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Winter wheat harvest trucks north into Kansas

Winter wheat harvest is marching northward, now into the southern parts of Kansas. Yet, a yield-robber may be waiting for combines and grain carts as they get to the northern reaches of the state.

As of Monday, 75% of the wheat was estimated to be out of the field and into the bin in Oklahoma, according to Oklahoma Wheat Commission executive director Mark Hodges. Most custom cutters have now moved north into Kansas.

In northern parts of Oklahoma and southern parts of Kansas, the story is one of extremes. Some wheat has fallen victim to extremely low amounts of moisture -- as low as two to three inches since the first days of 2008 -- while other fields have seen more than a foot of rain just in the last few weeks.

"Yields in the Panhandle are a stark contrast to last year as dryland wheat as you move from Beaver County west is almost none existent with most yield reports being from in the teens to abandonment. Irrigated acres are also a sharp contrast in yields as they are being reported from 50 bushels to the acre and down (normal irrigated yields would be pushing 100 bushels per acre)," says Hodges. "Last week, the Oklahoma Mesonet was reporting the 365-day precipitation totals, as ranging in the center Panhandle 6.4 inches to almost 60 inches in the areas of northeast Oklahoma we are now trying to get harvested. Over the last 45 days, there are some areas in the northeastern wheat-producing areas, with wheat yet to be cut that have received over 15 inches of rain."

The story is a similar one as harvest is moving into Kansas: It's dry in the west and wet in the east. In a report from Kansas Wheat Commission communications specialist Bill Spiegel, elevator operators report wide-ranging conditions.

"Persistent wet weather continues to hinder wheat harvest progress throughout the state. In multiple locations, harvest began in earnest last week, only to be stopped again by weekend thunderstorms. Curt Guinn, manager of the Farmers Coop Grain Association, Wellington, said farmers in Kansas' top wheat-producing county continue to fight mud, and his coop has taken in just 500,000 bushels of wheat. Test weights hover around 58 pounds per bushel, with protein tests averaging about 11.5%," according to Spiegel. "As of Monday afternoon, Kansas Wheat Commissioner Ron Suppes, Dighton, hauled three loads into the Dodge City Coop Exchange location in Kalvesta. Suppes reports test weights of 60 pounds per bushel and expects a 50-bushel per acre average on early-harvested wheat. The Kalvesta elevator has received 100,000 bushels of wheat with a 61-63 pound test weight average."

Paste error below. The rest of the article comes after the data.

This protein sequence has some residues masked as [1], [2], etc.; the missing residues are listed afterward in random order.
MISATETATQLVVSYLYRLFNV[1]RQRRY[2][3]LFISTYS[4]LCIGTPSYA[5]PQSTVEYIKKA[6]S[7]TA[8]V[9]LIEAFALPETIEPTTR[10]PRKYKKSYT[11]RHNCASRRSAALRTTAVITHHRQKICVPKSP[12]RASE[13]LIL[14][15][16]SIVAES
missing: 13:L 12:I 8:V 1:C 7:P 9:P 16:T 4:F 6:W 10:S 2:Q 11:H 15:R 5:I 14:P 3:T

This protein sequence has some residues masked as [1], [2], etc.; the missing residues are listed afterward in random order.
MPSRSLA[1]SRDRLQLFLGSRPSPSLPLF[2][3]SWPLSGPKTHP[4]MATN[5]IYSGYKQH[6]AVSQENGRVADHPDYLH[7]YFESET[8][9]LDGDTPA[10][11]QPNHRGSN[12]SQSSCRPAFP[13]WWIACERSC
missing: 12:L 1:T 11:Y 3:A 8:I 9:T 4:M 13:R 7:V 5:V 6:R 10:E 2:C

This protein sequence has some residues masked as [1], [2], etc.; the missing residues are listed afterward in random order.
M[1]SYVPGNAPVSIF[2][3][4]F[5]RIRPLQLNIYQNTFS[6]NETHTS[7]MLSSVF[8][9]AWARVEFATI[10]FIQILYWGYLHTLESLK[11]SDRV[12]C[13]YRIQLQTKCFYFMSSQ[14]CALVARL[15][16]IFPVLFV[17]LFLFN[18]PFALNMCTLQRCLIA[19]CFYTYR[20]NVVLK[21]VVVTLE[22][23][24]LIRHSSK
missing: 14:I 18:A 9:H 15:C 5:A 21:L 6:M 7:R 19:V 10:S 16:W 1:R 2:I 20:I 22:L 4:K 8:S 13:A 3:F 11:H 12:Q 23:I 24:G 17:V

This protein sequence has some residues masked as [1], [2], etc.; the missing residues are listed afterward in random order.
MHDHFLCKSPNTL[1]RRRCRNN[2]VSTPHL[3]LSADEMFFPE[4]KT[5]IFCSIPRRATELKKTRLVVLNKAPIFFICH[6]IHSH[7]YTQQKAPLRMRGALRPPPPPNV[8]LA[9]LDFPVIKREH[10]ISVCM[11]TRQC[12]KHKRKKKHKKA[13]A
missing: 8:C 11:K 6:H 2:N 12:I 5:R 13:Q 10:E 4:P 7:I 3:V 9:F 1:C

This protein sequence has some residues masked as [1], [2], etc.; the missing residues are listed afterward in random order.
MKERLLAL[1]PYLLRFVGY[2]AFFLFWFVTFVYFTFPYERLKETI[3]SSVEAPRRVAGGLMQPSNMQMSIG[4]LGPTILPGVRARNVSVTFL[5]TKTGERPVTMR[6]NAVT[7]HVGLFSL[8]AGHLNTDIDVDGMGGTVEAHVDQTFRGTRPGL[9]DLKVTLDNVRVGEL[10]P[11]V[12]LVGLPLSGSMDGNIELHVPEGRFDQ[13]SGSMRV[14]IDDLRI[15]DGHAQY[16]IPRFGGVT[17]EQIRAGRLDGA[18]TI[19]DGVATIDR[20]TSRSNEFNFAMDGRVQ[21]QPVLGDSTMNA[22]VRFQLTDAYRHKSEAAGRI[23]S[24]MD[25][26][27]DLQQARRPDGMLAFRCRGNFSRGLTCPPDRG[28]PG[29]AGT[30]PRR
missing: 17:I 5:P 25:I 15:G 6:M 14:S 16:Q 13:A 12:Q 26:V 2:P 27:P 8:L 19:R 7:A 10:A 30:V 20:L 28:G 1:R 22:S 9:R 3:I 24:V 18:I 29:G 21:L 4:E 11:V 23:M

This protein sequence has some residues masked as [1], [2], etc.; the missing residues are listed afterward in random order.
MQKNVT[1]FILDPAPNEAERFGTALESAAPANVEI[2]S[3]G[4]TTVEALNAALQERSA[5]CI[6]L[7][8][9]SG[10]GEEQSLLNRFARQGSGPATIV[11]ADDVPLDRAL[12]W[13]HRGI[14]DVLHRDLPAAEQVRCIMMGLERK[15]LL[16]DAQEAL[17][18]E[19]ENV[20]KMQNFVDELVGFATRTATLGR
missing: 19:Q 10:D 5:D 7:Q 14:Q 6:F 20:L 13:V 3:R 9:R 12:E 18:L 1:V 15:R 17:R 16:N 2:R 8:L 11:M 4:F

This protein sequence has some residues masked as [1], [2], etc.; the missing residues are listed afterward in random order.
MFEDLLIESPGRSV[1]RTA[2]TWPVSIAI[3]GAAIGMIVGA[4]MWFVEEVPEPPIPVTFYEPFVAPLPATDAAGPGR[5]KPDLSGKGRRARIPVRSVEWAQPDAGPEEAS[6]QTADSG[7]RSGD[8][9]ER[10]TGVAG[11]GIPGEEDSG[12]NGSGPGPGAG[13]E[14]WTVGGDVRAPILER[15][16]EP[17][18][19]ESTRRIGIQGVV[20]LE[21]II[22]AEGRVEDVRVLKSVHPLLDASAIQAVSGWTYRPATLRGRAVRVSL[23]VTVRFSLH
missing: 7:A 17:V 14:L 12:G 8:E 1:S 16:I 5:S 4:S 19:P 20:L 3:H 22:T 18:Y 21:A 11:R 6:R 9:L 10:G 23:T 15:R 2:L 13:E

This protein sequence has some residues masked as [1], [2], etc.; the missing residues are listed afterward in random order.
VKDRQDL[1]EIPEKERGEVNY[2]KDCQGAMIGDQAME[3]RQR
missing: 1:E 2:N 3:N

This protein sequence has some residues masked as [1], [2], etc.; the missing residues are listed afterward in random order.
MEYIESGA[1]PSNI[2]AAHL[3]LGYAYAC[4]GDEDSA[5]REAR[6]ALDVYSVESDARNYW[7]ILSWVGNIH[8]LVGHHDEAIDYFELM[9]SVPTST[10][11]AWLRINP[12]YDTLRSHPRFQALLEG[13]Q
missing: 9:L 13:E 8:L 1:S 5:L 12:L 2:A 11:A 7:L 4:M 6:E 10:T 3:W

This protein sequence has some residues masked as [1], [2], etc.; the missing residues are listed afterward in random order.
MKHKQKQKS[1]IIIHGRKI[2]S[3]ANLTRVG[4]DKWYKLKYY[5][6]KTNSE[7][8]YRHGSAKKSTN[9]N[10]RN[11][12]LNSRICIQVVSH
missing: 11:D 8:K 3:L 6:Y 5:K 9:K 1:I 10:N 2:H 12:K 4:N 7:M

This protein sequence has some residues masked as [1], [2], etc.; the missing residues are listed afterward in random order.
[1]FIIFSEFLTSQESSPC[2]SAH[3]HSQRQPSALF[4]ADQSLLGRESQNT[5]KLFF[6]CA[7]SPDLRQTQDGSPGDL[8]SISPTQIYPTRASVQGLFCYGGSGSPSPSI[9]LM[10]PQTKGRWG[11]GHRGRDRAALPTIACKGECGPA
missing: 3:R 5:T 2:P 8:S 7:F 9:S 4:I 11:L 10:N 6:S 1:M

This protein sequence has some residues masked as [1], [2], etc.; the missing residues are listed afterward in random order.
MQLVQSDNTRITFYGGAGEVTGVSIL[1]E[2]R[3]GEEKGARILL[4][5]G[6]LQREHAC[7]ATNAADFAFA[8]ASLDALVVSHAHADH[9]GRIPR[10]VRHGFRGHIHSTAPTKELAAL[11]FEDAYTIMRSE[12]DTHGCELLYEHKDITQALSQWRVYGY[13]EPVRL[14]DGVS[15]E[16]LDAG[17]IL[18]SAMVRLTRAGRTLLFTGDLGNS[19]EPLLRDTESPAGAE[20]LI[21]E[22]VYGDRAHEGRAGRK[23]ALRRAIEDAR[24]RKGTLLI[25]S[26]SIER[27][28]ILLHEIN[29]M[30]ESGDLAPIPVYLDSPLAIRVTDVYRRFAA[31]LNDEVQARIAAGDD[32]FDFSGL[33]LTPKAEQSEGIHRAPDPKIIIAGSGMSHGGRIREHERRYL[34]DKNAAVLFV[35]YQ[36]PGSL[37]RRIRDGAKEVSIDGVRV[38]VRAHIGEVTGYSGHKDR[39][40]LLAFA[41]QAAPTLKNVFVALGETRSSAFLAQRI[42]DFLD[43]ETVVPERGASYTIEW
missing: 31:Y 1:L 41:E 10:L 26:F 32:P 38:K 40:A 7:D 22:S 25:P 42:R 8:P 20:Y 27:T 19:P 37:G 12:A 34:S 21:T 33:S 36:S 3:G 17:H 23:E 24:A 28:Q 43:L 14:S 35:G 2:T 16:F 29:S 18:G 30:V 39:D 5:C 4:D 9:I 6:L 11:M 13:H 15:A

Looking ahead as harvest moves north through Kansas, one problem is developing that could escort yields to lower levels. Head scab has been discovered in areas throughout eastern and central Kansas. The disease that's common in the eastern third of the state is being seen further west than usual. Roger Barrett is a certified crop adviser and Agriculture Online Crop Tech Tour correspondent who says he's seeing it in his fields near Courtland in the north-central part of the state.

"We were wet during flowering of the wheat and also some areas we just have stayed too wet. We have a lot of head scab, which has shown up in our fields. The double-crop wheat into corn stalks is bad but almost equally as bad is the regular planted wheat planted into standing wheat stubble," says Barrett. "Double-crop wheat into bean stubble or grain sorghum isn't quite as bad. All varieties have some damage, but Overly and Jagalene seem to be the worst. Overly is the most popular wheat in the blends and stand alone in this area so it will be interesting to see what farmers try to save this year."

Barrett shows one field near Concordia, Kansas, that's been infected with head scab.

If you suspect head scab has infected your fields, look for a few key symptoms, says Kansas State University Research and Extension plant pathologist Erick DeWolf. These include:

  • Large tan or white lesions encompassing one or more spikelets;
  • Brown discoloration of the rachis, or central stem of the wheat head;
  • Developing kernels with a white, chalky appearance;
  • Small pink mass at the base of diseased spikelets.

"Head scab was favored by frequent rainfall that occurred just prior to and during the time of flowering," DeWolf says of the disease for which farmers have no real recourse at this point in the year. "It will be important to check multiple times during the grain filling period because the symptoms of head scab can change rapidly in just a few days. It is common to see the incidence of scab symptoms increase dramatically in a three- to five-day period."

Winter wheat harvest is marching northward, now into the southern parts of Kansas. Yet, a yield-robber may be waiting for combines and grain carts as they get to the northern reaches of the state.

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